Gov. Gretchen Whitmer says an estimated 80,000 Michiganders could lose Healthy Michigan coverage thanks to Medicaid work requirements and she’s asking for a court to declare them unlawful.
She has filed a motion for a partial summary judgement in the U.S. District Court for the District of Columbia. The Democratic governor also renewed her call for state legislators to suspend Medicaid work requirements, which GOP leaders have rejected.
Healthy Michigan is the Medicaid expansion program allowed under the Affordable Care Act (ACA), and it has allowed more than 650,000 residents to gain access to comprehensive health benefits.
However, the GOP-controlled Legislature in 2018 passed work requirements and GOP former Gov. Rick Snyder signed them into law, which made reporting work or qualifying activities a condition for Healthy Michigan Plan eligibility.
Whitmer sent out a special message in December 2019 calling on the Legislature to delay implementation of the requirements, as the Advance previously reported. State House Speaker Lee Chatfield (R-Levering) and Senate Majority Leader Mike Shirkey (R-Clarklake) have strongly opposed her request.
“Getting a job is the best way to become self-sufficient for a lifetime and escape poverty,” the Republicans said in a statement in December. “Pausing the program takes that away and pushes people deeper into dependency, unhealthy behaviors and long-term poverty. All Michigan families deserve a path and a plan toward a better future.”
Several lawsuits across the country have successfully challenged other states’ Medicaid work requirements. The U.S. Court of Appeals for the District of Columbia on Feb. 14 upheld a lower court’s decision that federal approval of Arkansas’ Medicaid work requirements program was unlawful because it did not consider the primary objective of the Medicaid Act, which is to provide health care coverage.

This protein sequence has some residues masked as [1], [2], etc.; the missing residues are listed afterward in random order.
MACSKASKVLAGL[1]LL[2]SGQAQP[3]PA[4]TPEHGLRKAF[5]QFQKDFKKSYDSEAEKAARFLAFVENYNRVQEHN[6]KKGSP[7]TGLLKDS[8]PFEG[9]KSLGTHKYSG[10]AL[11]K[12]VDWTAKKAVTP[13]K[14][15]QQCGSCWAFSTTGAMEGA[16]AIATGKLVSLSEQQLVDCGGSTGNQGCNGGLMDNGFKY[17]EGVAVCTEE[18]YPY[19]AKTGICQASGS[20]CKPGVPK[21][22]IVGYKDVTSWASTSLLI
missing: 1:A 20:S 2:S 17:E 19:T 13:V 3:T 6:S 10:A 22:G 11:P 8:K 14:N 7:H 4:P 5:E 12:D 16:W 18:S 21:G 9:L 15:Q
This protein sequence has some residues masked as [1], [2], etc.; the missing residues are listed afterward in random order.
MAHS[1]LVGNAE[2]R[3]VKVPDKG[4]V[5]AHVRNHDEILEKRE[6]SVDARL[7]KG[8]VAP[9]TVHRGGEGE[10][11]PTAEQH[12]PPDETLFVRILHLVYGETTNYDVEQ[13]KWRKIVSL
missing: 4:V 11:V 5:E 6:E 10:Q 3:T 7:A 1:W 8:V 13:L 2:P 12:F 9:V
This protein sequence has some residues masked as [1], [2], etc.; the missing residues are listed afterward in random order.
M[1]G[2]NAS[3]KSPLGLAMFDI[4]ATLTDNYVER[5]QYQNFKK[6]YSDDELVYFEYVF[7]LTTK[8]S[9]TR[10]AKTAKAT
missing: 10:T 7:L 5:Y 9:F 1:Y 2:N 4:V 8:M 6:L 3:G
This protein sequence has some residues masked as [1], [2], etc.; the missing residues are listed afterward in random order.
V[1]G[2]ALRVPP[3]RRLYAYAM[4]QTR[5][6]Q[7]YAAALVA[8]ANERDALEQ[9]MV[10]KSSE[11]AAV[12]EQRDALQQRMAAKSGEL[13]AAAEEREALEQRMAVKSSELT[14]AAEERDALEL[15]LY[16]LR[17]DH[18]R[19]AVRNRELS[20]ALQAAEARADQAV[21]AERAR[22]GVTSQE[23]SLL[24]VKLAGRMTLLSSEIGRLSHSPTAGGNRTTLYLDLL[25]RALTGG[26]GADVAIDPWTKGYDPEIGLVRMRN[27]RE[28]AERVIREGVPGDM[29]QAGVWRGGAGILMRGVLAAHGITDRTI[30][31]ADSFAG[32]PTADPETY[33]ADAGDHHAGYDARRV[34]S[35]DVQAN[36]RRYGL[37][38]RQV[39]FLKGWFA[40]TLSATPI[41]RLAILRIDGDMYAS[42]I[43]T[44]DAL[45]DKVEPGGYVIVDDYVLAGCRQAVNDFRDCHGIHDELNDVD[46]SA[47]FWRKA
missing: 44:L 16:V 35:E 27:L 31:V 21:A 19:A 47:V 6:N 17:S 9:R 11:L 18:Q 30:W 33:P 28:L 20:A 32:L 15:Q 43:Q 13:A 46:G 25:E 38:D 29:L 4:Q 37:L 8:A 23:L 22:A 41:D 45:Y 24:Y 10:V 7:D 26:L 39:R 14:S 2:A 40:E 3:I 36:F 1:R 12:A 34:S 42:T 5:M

Plaintiffs also have challenged Michigan’s program, and Michigan has intervened in that case. The Center for Civil Justice, Michigan Poverty Law Program and National Health Law Program filed a lawsuit in 2019 against the U.S. Department of Health and Human Services and the Centers for Medicare and Medicaid Services.
Whitmer adds that since it’s inevitable that the courts will also find Michigan’s work requirements unlawful, the state should not move forward with implementation.
“Doing so would waste millions of taxpayer dollars and cause senseless confusion for tens of thousands of families,” she said.
If nothing is done, the Michigan Department of Health and Human Services will have to start sending additional letters out around mid-March telling Michiganders they’re at risk of losing their health care coverage.